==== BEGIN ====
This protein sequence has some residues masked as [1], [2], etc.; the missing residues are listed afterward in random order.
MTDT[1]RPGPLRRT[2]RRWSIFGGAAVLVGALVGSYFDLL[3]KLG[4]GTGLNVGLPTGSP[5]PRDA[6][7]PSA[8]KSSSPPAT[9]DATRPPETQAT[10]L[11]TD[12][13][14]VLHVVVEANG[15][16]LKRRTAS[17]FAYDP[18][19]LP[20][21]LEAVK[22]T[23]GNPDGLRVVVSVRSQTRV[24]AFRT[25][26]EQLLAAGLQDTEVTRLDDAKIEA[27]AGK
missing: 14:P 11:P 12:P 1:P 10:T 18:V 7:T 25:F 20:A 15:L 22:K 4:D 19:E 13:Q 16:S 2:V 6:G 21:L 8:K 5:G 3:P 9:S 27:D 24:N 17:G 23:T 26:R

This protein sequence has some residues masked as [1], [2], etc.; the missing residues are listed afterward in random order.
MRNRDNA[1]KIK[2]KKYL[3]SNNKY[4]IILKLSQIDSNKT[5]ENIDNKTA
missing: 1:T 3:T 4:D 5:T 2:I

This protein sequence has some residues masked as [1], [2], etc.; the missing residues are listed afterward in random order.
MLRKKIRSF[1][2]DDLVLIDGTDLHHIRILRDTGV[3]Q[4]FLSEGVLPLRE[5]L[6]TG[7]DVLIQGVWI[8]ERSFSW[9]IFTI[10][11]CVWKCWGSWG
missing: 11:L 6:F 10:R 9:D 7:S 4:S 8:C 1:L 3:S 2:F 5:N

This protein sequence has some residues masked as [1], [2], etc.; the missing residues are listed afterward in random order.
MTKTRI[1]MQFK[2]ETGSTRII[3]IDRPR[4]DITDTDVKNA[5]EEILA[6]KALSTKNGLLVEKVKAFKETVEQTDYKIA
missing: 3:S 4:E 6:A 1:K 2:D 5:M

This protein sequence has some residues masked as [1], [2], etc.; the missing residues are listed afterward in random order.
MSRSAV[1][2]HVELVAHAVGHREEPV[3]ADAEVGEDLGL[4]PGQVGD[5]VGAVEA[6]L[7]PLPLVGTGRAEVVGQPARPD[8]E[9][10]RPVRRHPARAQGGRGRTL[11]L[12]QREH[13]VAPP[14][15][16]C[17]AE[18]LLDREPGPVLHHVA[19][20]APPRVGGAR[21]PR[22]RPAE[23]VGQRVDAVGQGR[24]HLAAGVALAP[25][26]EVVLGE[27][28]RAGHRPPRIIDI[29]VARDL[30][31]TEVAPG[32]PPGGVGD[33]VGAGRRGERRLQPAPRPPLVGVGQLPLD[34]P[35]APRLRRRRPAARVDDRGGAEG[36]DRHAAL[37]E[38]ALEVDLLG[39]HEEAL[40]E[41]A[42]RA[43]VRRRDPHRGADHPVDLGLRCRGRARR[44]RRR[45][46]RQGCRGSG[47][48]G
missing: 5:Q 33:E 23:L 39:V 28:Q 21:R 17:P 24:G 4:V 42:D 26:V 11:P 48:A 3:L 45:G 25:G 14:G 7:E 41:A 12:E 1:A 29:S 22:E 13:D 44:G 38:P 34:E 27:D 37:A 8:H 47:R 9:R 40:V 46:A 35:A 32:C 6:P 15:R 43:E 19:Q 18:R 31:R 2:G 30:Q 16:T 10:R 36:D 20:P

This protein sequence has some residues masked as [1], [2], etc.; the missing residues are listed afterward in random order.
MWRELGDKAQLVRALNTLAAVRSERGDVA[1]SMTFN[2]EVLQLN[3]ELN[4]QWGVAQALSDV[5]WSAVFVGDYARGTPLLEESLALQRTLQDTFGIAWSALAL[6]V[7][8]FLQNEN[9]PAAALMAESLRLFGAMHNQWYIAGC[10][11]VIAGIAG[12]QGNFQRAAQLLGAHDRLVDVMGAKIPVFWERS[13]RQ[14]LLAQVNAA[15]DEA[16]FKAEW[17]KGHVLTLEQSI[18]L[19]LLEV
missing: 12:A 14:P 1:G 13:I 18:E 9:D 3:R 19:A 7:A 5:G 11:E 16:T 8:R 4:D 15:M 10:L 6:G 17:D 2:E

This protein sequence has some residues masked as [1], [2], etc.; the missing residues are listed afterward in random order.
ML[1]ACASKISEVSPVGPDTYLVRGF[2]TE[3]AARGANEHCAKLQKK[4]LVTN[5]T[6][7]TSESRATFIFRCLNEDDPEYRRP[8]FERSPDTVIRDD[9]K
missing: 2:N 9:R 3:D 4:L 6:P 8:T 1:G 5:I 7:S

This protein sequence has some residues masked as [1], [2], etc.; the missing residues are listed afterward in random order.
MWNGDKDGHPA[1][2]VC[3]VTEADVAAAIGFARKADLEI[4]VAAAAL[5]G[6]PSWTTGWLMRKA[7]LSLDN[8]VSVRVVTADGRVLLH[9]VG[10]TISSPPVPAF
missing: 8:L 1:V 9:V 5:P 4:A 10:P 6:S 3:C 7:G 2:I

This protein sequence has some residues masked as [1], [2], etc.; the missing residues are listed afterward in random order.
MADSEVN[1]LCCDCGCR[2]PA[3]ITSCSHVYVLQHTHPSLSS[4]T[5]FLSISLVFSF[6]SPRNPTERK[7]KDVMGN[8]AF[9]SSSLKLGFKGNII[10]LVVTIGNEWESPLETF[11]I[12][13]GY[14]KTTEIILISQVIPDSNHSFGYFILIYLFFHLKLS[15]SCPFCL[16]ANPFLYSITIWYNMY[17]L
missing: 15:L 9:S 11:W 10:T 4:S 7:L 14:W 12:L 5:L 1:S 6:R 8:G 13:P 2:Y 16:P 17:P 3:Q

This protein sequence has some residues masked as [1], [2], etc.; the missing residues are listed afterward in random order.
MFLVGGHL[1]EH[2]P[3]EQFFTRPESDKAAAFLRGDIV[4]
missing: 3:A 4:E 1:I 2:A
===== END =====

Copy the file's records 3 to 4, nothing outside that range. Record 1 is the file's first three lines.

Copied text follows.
This protein sequence has some residues masked as [1], [2], etc.; the missing residues are listed afterward in random order.
MLRKKIRSF[1][2]DDLVLIDGTDLHHIRILRDTGV[3]Q[4]FLSEGVLPLRE[5]L[6]TG[7]DVLIQGVWI[8]ERSFSW[9]IFTI[10][11]CVWKCWGSWG
missing: 11:L 6:F 10:R 9:D 7:S 4:S 8:C 1:L 3:S 2:F 5:N

This protein sequence has some residues masked as [1], [2], etc.; the missing residues are listed afterward in random order.
MTKTRI[1]MQFK[2]ETGSTRII[3]IDRPR[4]DITDTDVKNA[5]EEILA[6]KALSTKNGLLVEKVKAFKETVEQTDYKIA
missing: 3:S 4:E 6:A 1:K 2:D 5:M